When is a glycoengineered biobetter commercially better than a biosimilar?

Biosimilares/Investigación | Posted 28/01/2010 post-comment0 Post your comment

In an article by Dr Claire Morgan and Dr Daryl Fernandes of Ludger, published in IPI of Autumn 2009, it is shown how both the original drug manufacturers and the designers of follow-on biologics could produce biobetter monoclonal antibodies (MAbs) through glycoengineering. (see also Modify Fc fucosylation and β-galactosylation for biobetter MAbs, Design out NeuGc, Fab glycosylation for biobetter MAbs, Design out Gal-α(1,3)-Gal for biobetter MAbs, Strategy and tools for building glycoengineered biobetter MAbs and Ludger’s GTO-QbD: Defining glycovariant biobetter MAbs)


Dr Morgan and Dr Fernandes state that their knowledge of structural-activity relationships for MAb glycosylation is now sufficiently advanced that improving existing drugs by glycoengineering is relatively straightforward. Given this, the choice between producing a biosimilar or a glycoengineered biobetter MAb is essentially a marketing one.

The authors write that for a biosimilar, you would pick a successful original drug coming out of its exclusive period, aim to make as close a copy as possible and reduce both manufacturing costs and selling price. In this case, your main advantages over the originator is that you have a lighter R & D effort than they had (you build on their efforts) and you can gain benefit from advances in manufacturing know-how to reduce your production costs (these are also reasons why some innovators object to the principle of biosimilars). However, your problems include the following: (a) You may experience technical difficulties in reproducing the glycosylation pattern of the original drug – you would be constrained to use a similar or identical cell expression system; (b) The regulatory authorities may classify it as a different but related drug - so you could lose the ability for physicians to prescribe your product as a generic substitute, weakening your commercial position; (c) You are likely to have difficulties in proving complete equivalence of safety and efficacy profiles (it is easier to prove differences than equivalence in the clinic); (d) Your drug is likely to be one of several biosimilars, all of which compete with the original drug on price but without the innovator’s brand recognition.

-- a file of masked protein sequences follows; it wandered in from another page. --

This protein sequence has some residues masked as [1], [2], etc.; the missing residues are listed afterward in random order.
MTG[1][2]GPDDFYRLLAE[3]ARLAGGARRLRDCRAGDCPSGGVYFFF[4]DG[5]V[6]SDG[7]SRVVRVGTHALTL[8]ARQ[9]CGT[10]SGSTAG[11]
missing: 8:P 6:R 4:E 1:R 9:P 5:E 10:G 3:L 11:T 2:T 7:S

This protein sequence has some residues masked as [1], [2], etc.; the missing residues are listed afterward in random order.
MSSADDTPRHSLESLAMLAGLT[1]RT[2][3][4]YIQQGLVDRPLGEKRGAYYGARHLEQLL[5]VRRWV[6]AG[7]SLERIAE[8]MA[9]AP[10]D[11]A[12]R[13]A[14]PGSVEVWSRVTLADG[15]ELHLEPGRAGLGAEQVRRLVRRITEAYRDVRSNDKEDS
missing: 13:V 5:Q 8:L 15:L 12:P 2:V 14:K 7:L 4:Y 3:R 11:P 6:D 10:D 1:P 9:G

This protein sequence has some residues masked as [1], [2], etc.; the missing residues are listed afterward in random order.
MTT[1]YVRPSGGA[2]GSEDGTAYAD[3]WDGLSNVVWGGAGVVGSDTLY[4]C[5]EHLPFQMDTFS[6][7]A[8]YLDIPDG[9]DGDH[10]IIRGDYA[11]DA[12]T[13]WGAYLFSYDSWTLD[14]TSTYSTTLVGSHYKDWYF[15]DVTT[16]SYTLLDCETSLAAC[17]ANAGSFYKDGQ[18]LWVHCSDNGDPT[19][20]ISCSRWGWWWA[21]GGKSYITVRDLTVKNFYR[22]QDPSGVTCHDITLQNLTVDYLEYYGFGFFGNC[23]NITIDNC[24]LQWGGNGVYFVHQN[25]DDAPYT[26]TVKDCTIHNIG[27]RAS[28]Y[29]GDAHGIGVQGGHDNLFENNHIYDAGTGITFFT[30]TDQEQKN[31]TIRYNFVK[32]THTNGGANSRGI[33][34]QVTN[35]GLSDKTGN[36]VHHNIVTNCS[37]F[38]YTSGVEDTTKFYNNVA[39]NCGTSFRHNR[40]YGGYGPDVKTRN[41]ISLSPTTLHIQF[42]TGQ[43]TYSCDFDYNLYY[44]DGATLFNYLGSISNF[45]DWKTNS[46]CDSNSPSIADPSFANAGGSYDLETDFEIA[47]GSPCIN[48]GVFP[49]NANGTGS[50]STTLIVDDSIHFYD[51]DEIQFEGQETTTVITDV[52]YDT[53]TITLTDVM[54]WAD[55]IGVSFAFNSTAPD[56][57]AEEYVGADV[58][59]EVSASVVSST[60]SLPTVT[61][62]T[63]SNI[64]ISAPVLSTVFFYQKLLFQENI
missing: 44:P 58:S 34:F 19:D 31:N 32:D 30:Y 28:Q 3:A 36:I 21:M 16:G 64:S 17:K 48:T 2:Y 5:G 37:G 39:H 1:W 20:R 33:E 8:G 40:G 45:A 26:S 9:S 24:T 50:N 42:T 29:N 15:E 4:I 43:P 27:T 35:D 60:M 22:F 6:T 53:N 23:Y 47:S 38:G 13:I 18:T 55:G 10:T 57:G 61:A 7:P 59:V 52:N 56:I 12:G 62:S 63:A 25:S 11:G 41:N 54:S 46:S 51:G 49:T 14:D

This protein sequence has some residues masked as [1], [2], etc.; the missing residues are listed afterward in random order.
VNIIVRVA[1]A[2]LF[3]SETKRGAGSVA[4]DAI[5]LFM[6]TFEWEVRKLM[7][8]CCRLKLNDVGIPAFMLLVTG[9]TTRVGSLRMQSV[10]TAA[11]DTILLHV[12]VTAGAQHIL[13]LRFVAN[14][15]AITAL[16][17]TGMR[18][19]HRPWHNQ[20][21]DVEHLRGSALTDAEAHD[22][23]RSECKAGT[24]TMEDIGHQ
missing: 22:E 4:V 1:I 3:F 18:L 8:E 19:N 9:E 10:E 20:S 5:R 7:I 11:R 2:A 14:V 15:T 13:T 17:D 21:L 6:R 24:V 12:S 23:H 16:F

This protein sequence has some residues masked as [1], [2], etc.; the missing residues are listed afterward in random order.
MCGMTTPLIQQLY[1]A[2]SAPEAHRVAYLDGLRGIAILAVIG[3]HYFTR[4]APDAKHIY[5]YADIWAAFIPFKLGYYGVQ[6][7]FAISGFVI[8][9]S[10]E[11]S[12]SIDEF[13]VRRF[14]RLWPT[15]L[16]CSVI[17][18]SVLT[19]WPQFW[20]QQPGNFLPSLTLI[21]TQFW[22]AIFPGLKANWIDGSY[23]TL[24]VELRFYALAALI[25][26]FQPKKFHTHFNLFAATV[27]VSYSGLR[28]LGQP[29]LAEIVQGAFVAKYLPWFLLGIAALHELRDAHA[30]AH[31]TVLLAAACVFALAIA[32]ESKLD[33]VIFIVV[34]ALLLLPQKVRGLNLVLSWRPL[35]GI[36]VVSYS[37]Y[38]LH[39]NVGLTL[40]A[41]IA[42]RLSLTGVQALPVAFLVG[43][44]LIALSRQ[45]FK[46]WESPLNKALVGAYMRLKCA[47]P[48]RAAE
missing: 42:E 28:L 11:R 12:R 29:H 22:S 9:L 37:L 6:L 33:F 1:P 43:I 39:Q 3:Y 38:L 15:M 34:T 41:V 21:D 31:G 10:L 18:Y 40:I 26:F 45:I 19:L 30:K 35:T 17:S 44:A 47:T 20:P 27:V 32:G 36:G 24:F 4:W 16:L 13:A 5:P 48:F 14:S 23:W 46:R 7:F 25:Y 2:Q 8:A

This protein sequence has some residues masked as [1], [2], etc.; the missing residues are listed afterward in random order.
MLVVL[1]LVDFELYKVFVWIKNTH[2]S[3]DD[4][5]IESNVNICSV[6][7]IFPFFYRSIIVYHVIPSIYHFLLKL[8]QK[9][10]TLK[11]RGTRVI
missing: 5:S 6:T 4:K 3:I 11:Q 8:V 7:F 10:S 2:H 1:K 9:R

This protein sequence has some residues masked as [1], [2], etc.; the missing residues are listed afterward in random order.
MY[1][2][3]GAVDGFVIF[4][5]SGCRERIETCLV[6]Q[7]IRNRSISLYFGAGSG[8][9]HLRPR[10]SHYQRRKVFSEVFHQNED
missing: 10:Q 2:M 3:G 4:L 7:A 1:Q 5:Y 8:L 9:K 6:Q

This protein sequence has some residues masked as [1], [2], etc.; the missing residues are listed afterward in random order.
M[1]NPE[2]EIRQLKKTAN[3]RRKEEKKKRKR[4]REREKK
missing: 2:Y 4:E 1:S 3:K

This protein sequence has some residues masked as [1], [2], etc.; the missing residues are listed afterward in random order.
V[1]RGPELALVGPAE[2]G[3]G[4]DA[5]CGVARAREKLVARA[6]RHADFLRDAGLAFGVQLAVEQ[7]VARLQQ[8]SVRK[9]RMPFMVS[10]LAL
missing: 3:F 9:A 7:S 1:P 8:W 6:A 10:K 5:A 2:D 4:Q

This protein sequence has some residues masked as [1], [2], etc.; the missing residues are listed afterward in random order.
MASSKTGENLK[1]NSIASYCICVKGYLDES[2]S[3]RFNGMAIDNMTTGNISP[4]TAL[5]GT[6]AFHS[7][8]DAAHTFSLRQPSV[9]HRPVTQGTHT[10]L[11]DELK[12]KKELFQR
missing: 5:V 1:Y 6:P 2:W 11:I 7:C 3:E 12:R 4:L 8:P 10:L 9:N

According to Dr Morgan and Dr Fernandes, the case for developing biobetters is generally more compelling. The main problems for follow-on companies would be the high costs of developing a new drug, building brand recognition and gaining market share from the originator. However: (a) You have greater freedom in choosing your expression system (including non-mammalian cell lines or whole-organisms). This increases the likelihood of significantly lowering manufacturing costs; (b) If your drug has clear clinical benefits (e.g. it overcomes adverse reactions found with some patients treated with the original drug) then you can position it in the market as a ‘new and improved’ version, and may have less pressure to reduce the price per dose, so increasing your profitability; (c) You could build a stronger Intellectual Property (IP) position if your product has clearly distinct glycosylation from the original drug or other copy drugs. Of course, if you are the originator you could also make a biobetter as the next-generation of your own drug and enjoy even greater advantages over follow-on biological competitors.


Claire Morgan and Daryl Fernandes. Designing Biobetter Monoclonal

Antibody Therapeutics By Glycoengineering. International Pharmaceutical Industry (IPI) p. 38-44. Autumn 2009.

Source: International Pharmaceutical Industry (IPI)

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